Huawei Technologies Chief Financial Officer Meng Wanzhou leaves a court hearing during a break in Vancouver, British Columbia, Canada September 28, 2020. (Photo: Agencies)
With a mask on her face and a monitoring bracelet on her ankle, Huawei Technologies Chief Financial Officer Meng Wanzhou returned to the Supreme Court of British Columbia on Monday to argue that her extradition to the United States should be halted because her rights have been violated.
During a scheduled three days of hearings in Vancouver, Meng's lawyers will argue that American officials omitted details that undermine the fraud charges against her, on the basis that information provided to Canadian officials was misleading and contained "material omissions and misrepresentations".
Meng is charged with violating US sanctions against Iran. The US used a presentation she made to the British multinational bank HSBC in 2013 to allege that she lied about Huawei's relationship to Skycom, a Hong Kong tech firm, putting HSBC at risk of breaking American sanctions against Iran.
Meng's defense team argued that the US cherry-picked information from a PowerPoint presentation that Meng gave HSBC. The summary omitted slides from the presentation where Meng described Huawei as having a "normal and controllable" relationship with Skycom, they said, adding that the summary of allegations provided to Canada is "manifestly unreliable" and "seriously misleading".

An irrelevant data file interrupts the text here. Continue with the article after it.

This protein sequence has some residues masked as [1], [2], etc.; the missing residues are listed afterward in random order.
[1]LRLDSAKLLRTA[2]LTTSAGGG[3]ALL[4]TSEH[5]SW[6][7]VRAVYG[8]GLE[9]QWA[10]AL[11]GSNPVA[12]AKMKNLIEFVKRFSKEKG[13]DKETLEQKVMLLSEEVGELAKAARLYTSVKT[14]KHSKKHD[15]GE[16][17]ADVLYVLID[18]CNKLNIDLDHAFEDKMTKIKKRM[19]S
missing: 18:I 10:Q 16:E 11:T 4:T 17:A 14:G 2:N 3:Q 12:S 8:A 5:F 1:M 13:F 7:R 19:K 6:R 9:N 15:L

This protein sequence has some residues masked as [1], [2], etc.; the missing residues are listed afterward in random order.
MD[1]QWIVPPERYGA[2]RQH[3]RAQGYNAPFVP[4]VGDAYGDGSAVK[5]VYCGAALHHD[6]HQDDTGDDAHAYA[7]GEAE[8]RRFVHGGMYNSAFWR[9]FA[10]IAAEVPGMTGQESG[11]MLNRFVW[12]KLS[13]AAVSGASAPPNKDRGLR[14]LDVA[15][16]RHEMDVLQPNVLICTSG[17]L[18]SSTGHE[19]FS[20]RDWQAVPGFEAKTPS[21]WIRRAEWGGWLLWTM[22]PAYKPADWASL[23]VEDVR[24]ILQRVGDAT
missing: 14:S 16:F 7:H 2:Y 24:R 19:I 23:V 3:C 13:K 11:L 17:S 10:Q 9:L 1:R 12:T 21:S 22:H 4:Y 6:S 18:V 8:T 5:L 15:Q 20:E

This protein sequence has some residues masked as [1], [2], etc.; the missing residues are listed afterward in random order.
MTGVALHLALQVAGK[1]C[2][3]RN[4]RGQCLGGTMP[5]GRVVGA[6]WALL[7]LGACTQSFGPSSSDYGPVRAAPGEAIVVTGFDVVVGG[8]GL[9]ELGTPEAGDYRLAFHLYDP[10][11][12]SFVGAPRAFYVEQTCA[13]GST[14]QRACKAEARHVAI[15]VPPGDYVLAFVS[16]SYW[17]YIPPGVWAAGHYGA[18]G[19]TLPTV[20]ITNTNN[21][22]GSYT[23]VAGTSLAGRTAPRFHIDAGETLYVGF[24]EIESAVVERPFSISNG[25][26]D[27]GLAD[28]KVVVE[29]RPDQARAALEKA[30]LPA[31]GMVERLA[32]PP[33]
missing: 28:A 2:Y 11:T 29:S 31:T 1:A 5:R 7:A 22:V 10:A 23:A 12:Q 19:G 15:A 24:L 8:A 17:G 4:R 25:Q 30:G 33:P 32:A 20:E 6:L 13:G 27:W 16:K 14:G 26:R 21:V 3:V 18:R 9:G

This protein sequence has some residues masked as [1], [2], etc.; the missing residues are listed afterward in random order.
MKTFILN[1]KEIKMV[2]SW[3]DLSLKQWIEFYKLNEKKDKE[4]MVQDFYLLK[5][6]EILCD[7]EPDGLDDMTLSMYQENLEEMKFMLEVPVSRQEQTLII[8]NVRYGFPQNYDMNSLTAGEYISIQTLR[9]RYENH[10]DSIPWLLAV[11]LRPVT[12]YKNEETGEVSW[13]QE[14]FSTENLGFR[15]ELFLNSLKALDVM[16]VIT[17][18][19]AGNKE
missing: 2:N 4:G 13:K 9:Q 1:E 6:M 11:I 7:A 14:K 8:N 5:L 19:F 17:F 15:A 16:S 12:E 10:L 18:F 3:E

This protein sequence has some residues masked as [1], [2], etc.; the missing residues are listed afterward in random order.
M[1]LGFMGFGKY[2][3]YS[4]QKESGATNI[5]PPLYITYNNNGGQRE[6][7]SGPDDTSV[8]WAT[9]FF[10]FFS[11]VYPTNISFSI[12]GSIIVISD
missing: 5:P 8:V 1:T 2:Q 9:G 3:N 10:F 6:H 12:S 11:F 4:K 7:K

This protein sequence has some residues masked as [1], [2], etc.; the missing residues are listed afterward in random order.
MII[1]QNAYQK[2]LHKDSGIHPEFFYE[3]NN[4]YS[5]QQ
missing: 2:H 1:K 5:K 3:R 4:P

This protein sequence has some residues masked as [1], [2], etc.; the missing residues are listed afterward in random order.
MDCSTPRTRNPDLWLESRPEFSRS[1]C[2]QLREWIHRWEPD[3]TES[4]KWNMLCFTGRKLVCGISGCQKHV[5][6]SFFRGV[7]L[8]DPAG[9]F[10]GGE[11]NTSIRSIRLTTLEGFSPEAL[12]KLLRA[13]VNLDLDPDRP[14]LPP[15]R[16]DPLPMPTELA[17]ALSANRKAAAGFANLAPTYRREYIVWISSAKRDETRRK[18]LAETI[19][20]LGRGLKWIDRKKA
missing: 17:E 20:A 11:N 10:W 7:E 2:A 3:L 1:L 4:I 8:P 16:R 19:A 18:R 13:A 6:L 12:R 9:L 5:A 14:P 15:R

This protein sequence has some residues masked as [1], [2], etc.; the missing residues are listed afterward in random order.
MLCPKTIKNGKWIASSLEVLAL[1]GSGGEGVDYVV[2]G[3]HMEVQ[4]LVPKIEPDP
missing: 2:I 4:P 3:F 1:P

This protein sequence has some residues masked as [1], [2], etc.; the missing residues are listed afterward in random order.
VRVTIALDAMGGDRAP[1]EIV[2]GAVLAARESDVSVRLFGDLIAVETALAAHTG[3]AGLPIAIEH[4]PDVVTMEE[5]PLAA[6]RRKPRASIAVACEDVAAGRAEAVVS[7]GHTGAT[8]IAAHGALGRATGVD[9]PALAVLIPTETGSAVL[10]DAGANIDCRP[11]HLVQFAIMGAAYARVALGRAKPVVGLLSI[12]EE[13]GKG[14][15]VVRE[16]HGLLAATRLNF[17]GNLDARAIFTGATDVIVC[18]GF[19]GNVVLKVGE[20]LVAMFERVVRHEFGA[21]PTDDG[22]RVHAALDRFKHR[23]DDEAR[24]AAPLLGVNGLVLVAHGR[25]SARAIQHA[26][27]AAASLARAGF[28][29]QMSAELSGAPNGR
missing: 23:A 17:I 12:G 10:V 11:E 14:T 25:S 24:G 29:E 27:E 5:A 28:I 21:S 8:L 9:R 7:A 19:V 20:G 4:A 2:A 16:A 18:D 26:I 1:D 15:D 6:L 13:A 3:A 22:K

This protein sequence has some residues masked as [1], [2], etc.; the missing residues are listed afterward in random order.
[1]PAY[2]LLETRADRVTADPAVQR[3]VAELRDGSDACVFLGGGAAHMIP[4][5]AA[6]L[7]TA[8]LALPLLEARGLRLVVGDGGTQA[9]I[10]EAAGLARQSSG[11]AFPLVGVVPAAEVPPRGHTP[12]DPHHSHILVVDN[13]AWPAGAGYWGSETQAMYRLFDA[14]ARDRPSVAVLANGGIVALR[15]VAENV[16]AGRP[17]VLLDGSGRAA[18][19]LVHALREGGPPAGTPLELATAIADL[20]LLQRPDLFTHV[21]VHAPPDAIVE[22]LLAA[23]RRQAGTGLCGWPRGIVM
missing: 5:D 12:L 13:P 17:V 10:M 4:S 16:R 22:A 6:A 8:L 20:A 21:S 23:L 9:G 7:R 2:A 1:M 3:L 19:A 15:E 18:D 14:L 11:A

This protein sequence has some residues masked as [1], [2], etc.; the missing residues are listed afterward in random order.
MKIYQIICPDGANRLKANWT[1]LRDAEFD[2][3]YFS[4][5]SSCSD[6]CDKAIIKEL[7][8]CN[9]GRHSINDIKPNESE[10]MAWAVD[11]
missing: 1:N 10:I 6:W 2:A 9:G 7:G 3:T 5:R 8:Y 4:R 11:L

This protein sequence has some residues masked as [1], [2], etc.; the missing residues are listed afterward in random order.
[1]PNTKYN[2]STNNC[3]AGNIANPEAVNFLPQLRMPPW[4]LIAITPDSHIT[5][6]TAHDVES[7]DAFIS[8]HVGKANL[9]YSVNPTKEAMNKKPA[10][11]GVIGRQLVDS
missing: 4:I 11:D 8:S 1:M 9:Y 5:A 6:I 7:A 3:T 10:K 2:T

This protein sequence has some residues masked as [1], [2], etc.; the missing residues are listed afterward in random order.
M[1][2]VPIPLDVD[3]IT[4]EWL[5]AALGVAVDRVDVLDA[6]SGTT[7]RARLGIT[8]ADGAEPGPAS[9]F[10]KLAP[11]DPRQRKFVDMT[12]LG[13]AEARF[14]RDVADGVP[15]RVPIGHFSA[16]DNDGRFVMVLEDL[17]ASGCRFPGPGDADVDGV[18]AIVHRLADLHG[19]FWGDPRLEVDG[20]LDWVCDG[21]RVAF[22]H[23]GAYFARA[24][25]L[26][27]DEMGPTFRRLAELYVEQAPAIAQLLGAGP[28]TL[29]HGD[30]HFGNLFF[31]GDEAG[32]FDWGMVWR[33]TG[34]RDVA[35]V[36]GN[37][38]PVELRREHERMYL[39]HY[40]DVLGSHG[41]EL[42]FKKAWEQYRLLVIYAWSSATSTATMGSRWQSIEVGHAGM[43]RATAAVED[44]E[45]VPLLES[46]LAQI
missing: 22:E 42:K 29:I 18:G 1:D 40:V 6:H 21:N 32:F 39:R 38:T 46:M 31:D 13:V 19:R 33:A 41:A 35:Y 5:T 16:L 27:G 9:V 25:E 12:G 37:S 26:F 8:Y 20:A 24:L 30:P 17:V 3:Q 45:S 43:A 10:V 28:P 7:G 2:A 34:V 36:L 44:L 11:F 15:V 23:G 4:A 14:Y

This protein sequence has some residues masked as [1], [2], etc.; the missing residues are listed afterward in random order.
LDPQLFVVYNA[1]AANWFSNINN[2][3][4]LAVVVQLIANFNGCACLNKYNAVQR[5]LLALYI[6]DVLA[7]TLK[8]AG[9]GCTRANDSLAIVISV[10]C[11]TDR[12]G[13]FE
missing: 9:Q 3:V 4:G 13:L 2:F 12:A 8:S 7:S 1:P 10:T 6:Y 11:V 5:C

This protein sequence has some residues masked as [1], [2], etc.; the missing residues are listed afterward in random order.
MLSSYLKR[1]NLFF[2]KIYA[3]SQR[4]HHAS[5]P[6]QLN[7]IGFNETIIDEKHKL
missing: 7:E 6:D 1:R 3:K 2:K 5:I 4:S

The defense hopes to convince the judge that the accusations against Meng lack an "air of reality" and to allow them to argue additional allegations of the US' abuse of process in the case.
"After she's informed HSBC that its commerce with Skycom is in Iran, HSBC is on full notice in terms of measuring sanctions risk," defense lawyer Scott Fenton told Associate Chief Justice Heather Holmes on Monday.
"Where the court finds there are material misstatements and omissions going to the heart of the record of the case, then the court may intervene, find an abuse of process and fashion an appropriate remedy," Fenton said.
He told the judge that the "elephant in the room" was that Meng and Huawei had not lied and instead had given HSBC all the information needed to assess the risk, contrary to US claims.
Meng's defense team also believes that past comments made by US President Donald Trump on China prove Meng's arrest was politically motivated.
The preliminary hearings Monday come ahead of a fuller hearing scheduled for February 2021 and will determine the legal defenses that Meng's lawyers will be allowed to use to fight her extradition.
Gary Botting, an extradition lawyer based in Vancouver, said the defense's success "depends entirely on the nature of the evidence … and whether or not there is any substance to their allegations".
In a statement issued by Huawei Canada on Monday, the company said that Meng's position is that the extradition proceedings against her constitute an "abuse" of the Canadian judicial process and should therefore be "stayed".
"As expressed consistently, Huawei has confidence in Ms. Meng's innocence and we trust in the Canadian judicial system to reach that conclusion. Accordingly, Huawei will continue to support Ms. Meng's pursuit of justice and freedom," the statement said.